Monday, 24 September 2012

Wizard Needs Food Badly

Tunnels & Trolls solitaire adventure 5, Dargon's Dungeon, appears to have a more convoluted history than most. I have the second edition, 'from an original dungeon by Bill Hart', rewritten and edited by no less than four people. The introduction goes on about how the 17th-level wizard Dargon has recently finished a radical redesign of the dungeon he created for his amusement, which may be the rewriters/editors' way of saying 'we changed a lot from the original version'. Never having seen the first edition, I can't be sure.

My own history with the book is a good deal more straightforward. No Corgi release, so it was just a name on a list until I found a copy of it along with Labyrinth in Archeron Books, and bought both at the same time. Similarly, the copy I now have was part of the same eBay job lot as my replacement Labyrinth. The adventure didn't make much of an impression, beyond a rather nasty pun-based threat (the title of the adventure hints at a love of wordplay, being a riff on the name of a certain fantasy RPG) and a character who overreacts to any romantic proposition by transforming the offending character into an insect, stomping on it, and erasing everybody's memories of the deceased. Reminded me of one student's reaction when I asked her out back in the early Nineties, though she lacked the ability to obliterate me quite so comprehensively, and had to make do with just acting as if I didn't exist from then on.

The adventure features a couple of innovations. At least, it's the first one in numerical order to feature them, but I have no way of knowing whether or not they were introduced in later adventures and retroactively inserted as part of the rewrite. Regardless, I've not played any adventures with a Magic Matrix for this blog before now. The Magic Matrix greatly simplifies the use of Wizard characters in solo adventures. Instead of giving a few 'use magic' choices in any section where it might be appropriate, there's a big grid at the back of the book that indicates the outcome of any spellcasting in every section where it's permissible. One page to handle what would have required hundreds of sections or massively limited the available options.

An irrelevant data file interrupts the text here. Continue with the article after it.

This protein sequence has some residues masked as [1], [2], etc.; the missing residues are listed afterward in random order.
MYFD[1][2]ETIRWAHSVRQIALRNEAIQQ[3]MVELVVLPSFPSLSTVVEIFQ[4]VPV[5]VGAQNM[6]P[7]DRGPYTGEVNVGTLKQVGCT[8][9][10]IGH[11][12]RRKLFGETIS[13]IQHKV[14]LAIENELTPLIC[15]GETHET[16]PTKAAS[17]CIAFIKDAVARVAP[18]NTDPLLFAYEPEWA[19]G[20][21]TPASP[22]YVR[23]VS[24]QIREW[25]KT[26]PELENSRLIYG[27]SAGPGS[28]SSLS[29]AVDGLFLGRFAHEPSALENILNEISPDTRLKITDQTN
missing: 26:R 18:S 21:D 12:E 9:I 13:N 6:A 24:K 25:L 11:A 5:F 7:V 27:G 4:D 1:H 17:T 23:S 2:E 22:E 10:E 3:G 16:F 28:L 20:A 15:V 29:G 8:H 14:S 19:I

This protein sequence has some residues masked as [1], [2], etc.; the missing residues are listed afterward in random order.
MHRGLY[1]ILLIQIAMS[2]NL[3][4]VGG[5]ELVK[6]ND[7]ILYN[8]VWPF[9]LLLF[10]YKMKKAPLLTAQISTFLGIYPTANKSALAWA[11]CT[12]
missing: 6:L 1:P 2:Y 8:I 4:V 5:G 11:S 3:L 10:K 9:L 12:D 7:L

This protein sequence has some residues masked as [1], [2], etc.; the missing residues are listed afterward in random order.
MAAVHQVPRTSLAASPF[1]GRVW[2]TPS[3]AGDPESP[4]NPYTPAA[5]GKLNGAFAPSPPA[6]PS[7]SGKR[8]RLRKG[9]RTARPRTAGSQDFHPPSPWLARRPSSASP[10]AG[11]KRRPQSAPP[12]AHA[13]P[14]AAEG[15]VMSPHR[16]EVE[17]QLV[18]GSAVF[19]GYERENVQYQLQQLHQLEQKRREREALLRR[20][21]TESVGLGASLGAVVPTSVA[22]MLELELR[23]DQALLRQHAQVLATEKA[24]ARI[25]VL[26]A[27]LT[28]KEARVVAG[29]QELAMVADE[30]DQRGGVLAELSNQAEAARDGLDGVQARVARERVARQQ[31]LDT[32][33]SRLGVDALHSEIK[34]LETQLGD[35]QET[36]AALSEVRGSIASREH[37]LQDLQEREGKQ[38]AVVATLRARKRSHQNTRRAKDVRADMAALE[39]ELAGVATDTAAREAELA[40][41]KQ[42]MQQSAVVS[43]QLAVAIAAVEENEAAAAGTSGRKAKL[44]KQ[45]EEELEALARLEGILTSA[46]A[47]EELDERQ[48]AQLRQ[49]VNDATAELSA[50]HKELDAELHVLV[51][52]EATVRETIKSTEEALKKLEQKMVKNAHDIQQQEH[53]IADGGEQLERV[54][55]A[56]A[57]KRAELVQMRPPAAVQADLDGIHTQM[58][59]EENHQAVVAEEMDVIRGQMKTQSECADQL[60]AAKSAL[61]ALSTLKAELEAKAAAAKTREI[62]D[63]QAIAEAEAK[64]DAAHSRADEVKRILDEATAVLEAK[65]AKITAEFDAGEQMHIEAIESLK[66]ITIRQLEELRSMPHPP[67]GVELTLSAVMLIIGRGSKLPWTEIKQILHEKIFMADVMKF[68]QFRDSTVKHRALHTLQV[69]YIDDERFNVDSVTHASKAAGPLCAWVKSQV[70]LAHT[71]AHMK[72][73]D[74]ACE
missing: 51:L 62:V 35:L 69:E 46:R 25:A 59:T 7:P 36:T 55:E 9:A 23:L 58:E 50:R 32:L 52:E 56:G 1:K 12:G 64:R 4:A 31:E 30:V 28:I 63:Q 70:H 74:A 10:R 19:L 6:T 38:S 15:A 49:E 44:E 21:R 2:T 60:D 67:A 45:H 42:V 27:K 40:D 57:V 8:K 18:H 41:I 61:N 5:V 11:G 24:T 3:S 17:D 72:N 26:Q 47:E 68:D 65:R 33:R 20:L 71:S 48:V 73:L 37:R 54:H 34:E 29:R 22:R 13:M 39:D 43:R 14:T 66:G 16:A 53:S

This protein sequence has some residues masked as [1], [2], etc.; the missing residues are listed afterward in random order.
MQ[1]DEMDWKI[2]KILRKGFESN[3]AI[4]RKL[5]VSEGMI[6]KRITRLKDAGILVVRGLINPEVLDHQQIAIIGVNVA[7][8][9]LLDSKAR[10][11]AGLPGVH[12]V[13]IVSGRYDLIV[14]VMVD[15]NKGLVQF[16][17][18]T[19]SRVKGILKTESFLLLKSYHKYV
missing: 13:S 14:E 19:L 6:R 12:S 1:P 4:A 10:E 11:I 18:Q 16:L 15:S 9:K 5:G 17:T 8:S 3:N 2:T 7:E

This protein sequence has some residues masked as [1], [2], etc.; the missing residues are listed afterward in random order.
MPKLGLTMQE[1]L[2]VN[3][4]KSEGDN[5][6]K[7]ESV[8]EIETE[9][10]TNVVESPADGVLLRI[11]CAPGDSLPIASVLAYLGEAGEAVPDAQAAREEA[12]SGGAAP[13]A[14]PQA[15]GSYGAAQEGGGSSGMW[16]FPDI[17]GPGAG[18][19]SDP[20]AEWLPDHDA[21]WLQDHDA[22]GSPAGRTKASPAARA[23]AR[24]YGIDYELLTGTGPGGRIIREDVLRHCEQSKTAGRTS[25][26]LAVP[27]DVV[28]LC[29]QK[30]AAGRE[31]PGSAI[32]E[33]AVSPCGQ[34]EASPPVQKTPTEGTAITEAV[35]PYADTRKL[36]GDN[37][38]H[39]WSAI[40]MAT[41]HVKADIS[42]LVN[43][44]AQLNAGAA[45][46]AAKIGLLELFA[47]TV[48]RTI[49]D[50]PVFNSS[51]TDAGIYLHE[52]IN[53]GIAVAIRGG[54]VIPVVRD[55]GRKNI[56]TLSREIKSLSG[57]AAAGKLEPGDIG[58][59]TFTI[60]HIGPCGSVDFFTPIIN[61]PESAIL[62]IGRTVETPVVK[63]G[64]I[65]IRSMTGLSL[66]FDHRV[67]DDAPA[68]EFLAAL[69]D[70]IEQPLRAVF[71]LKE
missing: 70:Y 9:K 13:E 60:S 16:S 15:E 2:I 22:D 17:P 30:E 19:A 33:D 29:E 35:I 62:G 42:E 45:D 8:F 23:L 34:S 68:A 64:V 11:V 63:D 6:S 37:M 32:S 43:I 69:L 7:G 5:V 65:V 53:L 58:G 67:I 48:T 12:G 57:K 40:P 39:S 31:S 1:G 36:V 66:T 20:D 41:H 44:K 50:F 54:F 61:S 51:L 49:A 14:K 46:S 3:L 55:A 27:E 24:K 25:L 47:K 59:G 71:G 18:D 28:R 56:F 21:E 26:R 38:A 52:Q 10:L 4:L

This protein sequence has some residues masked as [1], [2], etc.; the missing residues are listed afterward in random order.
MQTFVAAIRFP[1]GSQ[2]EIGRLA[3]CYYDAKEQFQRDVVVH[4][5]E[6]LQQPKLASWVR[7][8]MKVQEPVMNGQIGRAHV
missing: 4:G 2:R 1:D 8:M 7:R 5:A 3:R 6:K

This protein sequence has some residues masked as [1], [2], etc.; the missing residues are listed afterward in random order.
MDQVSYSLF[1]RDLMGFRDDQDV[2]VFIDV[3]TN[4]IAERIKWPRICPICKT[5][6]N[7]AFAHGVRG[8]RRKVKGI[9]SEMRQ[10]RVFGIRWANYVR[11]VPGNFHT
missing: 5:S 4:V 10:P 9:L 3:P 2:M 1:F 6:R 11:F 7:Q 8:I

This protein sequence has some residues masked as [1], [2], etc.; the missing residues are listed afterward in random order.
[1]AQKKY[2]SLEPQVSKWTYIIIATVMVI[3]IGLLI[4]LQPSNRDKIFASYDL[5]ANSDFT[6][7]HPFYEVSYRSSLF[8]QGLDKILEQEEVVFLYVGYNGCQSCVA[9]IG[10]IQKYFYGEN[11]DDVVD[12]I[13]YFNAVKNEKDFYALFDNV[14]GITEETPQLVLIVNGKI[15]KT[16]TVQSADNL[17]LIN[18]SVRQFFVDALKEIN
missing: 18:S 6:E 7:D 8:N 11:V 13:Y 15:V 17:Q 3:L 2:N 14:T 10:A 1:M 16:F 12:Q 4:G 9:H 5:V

The other new thing is the opportunity to use multiple characters. I can create a party of up to three to send into the dungeon, and as I still have no experienced veterans, I think a trio of first-timers has slightly more chance of surviving than a lone newbie. And here they are:
Hadri (Dwarf Warrior) - Str 22 Int 7 Lk 5 Con 24 Dex 9 Cha 6 Spd 13. (As a human, he'd have been pretty dismal, but the increased Strength and Constitution a Dwarf gets help compensate for the poor Luck and so-so Dexterity.)
Kras (Human Rogue) - Str 8 Int 13 Lk 13 Con 7 Dex 15 Cha 12 Spd 12. (Rogues fight better than Wizards, but can use magic. These stats weren't ideal for any character type, but I've not yet tried a Rogue, and out of the three, this was the character best suited to that rôle.)